Day 9 – October 18, 2010
Torridon is such a world of difference as compared to the tourist-infested area in Glencoe. It almost seems as if the entire world has come into Glencoe for hiking, walking, and general merry-making. It’s not that it isn’t a great place to be in, but Toriddon is no less. In fact, according to me, the rugged beauty of Torridon is a level above that of Glencoe, if not more. The manner in which the land meets the waters and the sky at Torridon are to be seen to be believed. It looks serene and dangerous at the same time; intensely beautiful and awe-inspiring.
I spent the first half of the day driving up to the end of the road onwards from Torridon, up to a village called Diabaig. It’s located at the shores of Loch Torridon, and is accessible only if you are willing to traverse a tortuous section of single-track road across the mountains in the area. The views throughout leave nothing to be desired, and when the sun comes out they gain an entirely new kind of look, so different from when it is overcast and cloudy that it’s hard to believe you’re looking at the same piece of earth. The weather being what it is in Scotland, especially in the Highlands, it kept raining and clearing every hour or so and I was fortunate enough to have witnessed the full splendour of Torridon in just half a day. Diabaig itself isn’t much, but with it’s setting along the shores of the Loch it acquires an off-track charm that is entirely its own. Hopefully some of the images I shot over there will do it, and Torridon, justice.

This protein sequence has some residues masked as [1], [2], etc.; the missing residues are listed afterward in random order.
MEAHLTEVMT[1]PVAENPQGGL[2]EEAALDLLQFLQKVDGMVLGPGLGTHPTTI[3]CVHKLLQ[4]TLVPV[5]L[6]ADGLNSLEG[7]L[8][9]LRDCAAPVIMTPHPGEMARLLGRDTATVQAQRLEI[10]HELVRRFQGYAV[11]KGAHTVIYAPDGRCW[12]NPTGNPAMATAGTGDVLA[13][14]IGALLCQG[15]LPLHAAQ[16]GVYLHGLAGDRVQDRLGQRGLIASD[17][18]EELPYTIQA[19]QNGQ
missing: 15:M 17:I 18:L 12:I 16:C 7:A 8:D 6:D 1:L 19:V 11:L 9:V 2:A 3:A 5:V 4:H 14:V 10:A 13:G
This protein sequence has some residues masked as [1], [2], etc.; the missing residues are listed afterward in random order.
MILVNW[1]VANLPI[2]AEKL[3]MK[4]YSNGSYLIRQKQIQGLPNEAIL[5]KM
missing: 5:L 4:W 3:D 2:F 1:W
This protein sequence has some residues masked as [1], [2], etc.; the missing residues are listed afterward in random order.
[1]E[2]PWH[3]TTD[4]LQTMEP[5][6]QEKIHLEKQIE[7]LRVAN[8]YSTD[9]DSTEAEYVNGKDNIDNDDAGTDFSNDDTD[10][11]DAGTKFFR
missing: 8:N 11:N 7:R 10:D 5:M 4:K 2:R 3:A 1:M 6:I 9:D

Overall, I am extremely happy with my stay at here today. The second half of the day was much less eventful weather-wise and shooting-wise, but it was also good to ease-off towards the latter half, which helped the grandeur of what I had witnessed in the morning to sink in.